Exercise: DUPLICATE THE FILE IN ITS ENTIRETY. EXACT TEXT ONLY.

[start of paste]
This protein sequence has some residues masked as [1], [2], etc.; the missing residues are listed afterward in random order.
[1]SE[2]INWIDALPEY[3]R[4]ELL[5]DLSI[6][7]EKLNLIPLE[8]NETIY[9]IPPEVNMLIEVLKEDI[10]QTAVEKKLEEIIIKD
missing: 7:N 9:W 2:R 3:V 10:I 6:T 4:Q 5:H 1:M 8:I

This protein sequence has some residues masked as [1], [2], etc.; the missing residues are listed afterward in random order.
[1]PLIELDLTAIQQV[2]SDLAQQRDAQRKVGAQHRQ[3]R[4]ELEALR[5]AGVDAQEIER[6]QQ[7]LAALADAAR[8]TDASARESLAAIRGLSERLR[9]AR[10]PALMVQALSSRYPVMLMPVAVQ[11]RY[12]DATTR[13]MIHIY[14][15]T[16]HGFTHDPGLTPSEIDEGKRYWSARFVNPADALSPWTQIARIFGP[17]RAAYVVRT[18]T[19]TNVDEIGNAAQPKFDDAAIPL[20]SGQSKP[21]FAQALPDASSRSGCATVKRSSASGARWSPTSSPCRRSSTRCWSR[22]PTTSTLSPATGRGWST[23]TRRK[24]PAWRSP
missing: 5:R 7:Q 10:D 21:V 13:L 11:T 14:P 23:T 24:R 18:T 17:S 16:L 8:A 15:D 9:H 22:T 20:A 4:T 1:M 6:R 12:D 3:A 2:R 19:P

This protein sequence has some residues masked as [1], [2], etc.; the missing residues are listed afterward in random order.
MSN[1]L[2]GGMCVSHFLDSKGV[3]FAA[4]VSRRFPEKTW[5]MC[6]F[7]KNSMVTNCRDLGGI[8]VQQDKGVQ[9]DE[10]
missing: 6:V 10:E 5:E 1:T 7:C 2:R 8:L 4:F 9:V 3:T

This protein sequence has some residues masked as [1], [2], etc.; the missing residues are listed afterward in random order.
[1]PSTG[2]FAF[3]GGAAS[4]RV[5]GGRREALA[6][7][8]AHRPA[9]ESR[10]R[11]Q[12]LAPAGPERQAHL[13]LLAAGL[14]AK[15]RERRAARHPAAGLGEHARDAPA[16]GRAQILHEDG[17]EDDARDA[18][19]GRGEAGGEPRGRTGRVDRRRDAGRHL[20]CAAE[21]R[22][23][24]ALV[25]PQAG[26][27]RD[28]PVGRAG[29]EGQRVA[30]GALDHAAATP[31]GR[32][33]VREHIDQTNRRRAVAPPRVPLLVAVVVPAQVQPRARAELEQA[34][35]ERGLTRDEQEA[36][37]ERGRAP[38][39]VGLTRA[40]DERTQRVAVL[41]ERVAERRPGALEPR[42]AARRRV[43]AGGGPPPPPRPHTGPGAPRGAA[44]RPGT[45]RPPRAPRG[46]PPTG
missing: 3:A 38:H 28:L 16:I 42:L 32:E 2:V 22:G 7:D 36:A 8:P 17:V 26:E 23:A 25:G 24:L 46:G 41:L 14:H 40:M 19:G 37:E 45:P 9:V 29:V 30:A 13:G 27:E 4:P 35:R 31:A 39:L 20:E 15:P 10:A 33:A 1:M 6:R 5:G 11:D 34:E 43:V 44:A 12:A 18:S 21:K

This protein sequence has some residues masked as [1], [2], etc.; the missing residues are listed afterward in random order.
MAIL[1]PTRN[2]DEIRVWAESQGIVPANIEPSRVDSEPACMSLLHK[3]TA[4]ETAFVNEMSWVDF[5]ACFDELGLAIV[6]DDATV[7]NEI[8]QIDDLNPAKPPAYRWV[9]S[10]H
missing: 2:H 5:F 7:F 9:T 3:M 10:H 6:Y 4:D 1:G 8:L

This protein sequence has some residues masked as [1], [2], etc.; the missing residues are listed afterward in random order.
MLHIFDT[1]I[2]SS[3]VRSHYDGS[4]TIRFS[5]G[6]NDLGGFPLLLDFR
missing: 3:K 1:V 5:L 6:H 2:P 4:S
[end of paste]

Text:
This protein sequence has some residues masked as [1], [2], etc.; the missing residues are listed afterward in random order.
[1]SE[2]INWIDALPEY[3]R[4]ELL[5]DLSI[6][7]EKLNLIPLE[8]NETIY[9]IPPEVNMLIEVLKEDI[10]QTAVEKKLEEIIIKD
missing: 7:N 9:W 2:R 3:V 10:I 6:T 4:Q 5:H 1:M 8:I

This protein sequence has some residues masked as [1], [2], etc.; the missing residues are listed afterward in random order.
[1]PLIELDLTAIQQV[2]SDLAQQRDAQRKVGAQHRQ[3]R[4]ELEALR[5]AGVDAQEIER[6]QQ[7]LAALADAAR[8]TDASARESLAAIRGLSERLR[9]AR[10]PALMVQALSSRYPVMLMPVAVQ[11]RY[12]DATTR[13]MIHIY[14][15]T[16]HGFTHDPGLTPSEIDEGKRYWSARFVNPADALSPWTQIARIFGP[17]RAAYVVRT[18]T[19]TNVDEIGNAAQPKFDDAAIPL[20]SGQSKP[21]FAQALPDASSRSGCATVKRSSASGARWSPTSSPCRRSSTRCWSR[22]PTTSTLSPATGRGWST[23]TRRK[24]PAWRSP
missing: 5:R 7:Q 10:D 21:V 13:L 11:T 14:P 23:T 24:R 18:T 17:S 16:L 8:A 15:D 9:H 22:T 20:A 4:T 1:M 6:R 12:D 3:A 2:R 19:P

This protein sequence has some residues masked as [1], [2], etc.; the missing residues are listed afterward in random order.
MSN[1]L[2]GGMCVSHFLDSKGV[3]FAA[4]VSRRFPEKTW[5]MC[6]F[7]KNSMVTNCRDLGGI[8]VQQDKGVQ[9]DE[10]
missing: 6:V 10:E 5:E 1:T 7:C 2:R 8:L 4:F 9:V 3:T

This protein sequence has some residues masked as [1], [2], etc.; the missing residues are listed afterward in random order.
[1]PSTG[2]FAF[3]GGAAS[4]RV[5]GGRREALA[6][7][8]AHRPA[9]ESR[10]R[11]Q[12]LAPAGPERQAHL[13]LLAAGL[14]AK[15]RERRAARHPAAGLGEHARDAPA[16]GRAQILHEDG[17]EDDARDA[18][19]GRGEAGGEPRGRTGRVDRRRDAGRHL[20]CAAE[21]R[22][23][24]ALV[25]PQAG[26][27]RD[28]PVGRAG[29]EGQRVA[30]GALDHAAATP[31]GR[32][33]VREHIDQTNRRRAVAPPRVPLLVAVVVPAQVQPRARAELEQA[34][35]ERGLTRDEQEA[36][37]ERGRAP[38][39]VGLTRA[40]DERTQRVAVL[41]ERVAERRPGALEPR[42]AARRRV[43]AGGGPPPPPRPHTGPGAPRGAA[44]RPGT[45]RPPRAPRG[46]PPTG
missing: 3:A 38:H 28:L 16:I 42:L 32:E 2:V 22:G 7:D 36:A 8:P 17:V 26:E 23:A 25:G 24:L 46:G 41:L 14:H 40:M 19:G 37:E 45:P 9:V 29:V 30:A 13:G 27:E 4:P 35:R 31:A 39:L 20:E 15:P 10:A 33:A 1:M 6:R 5:G 11:D 34:E 43:V 44:A 12:A 18:S 21:K

This protein sequence has some residues masked as [1], [2], etc.; the missing residues are listed afterward in random order.
MAIL[1]PTRN[2]DEIRVWAESQGIVPANIEPSRVDSEPACMSLLHK[3]TA[4]ETAFVNEMSWVDF[5]ACFDELGLAIV[6]DDATV[7]NEI[8]QIDDLNPAKPPAYRWV[9]S[10]H
missing: 2:H 5:F 7:F 9:T 3:M 10:H 6:Y 4:D 1:G 8:L

This protein sequence has some residues masked as [1], [2], etc.; the missing residues are listed afterward in random order.
MLHIFDT[1]I[2]SS[3]VRSHYDGS[4]TIRFS[5]G[6]NDLGGFPLLLDFR
missing: 3:K 1:V 5:L 6:H 2:P 4:S